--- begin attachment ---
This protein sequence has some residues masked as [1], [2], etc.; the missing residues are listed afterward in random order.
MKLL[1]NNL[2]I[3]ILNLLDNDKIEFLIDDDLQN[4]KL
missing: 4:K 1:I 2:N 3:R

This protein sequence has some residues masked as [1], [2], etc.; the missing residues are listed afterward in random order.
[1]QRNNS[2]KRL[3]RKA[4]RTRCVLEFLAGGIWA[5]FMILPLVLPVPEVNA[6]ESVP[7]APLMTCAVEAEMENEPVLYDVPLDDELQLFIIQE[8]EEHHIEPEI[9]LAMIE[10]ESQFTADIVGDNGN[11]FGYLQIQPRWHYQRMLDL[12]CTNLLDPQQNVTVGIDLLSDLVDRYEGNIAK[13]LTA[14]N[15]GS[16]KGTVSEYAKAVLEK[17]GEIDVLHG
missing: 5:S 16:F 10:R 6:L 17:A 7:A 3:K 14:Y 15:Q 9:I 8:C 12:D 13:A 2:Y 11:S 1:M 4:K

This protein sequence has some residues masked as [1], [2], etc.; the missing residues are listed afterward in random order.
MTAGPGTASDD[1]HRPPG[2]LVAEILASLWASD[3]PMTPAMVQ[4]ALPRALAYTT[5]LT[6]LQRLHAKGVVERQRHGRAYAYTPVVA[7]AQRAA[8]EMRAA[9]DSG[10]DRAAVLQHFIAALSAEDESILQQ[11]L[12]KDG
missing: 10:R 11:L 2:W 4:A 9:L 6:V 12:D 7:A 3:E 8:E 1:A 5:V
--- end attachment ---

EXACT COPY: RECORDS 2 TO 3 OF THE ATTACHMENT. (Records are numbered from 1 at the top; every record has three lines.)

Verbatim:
This protein sequence has some residues masked as [1], [2], etc.; the missing residues are listed afterward in random order.
[1]QRNNS[2]KRL[3]RKA[4]RTRCVLEFLAGGIWA[5]FMILPLVLPVPEVNA[6]ESVP[7]APLMTCAVEAEMENEPVLYDVPLDDELQLFIIQE[8]EEHHIEPEI[9]LAMIE[10]ESQFTADIVGDNGN[11]FGYLQIQPRWHYQRMLDL[12]CTNLLDPQQNVTVGIDLLSDLVDRYEGNIAK[13]LTA[14]N[15]GS[16]KGTVSEYAKAVLEK[17]GEIDVLHG
missing: 5:S 16:F 10:R 6:L 17:A 7:A 3:K 14:Y 15:Q 9:I 8:C 12:D 13:A 2:Y 11:S 1:M 4:K

This protein sequence has some residues masked as [1], [2], etc.; the missing residues are listed afterward in random order.
MTAGPGTASDD[1]HRPPG[2]LVAEILASLWASD[3]PMTPAMVQ[4]ALPRALAYTT[5]LT[6]LQRLHAKGVVERQRHGRAYAYTPVVA[7]AQRAA[8]EMRAA[9]DSG[10]DRAAVLQHFIAALSAEDESILQQ[11]L[12]KDG
missing: 10:R 11:L 2:W 4:A 9:L 6:V 12:D 7:A 3:E 8:E 1:A 5:V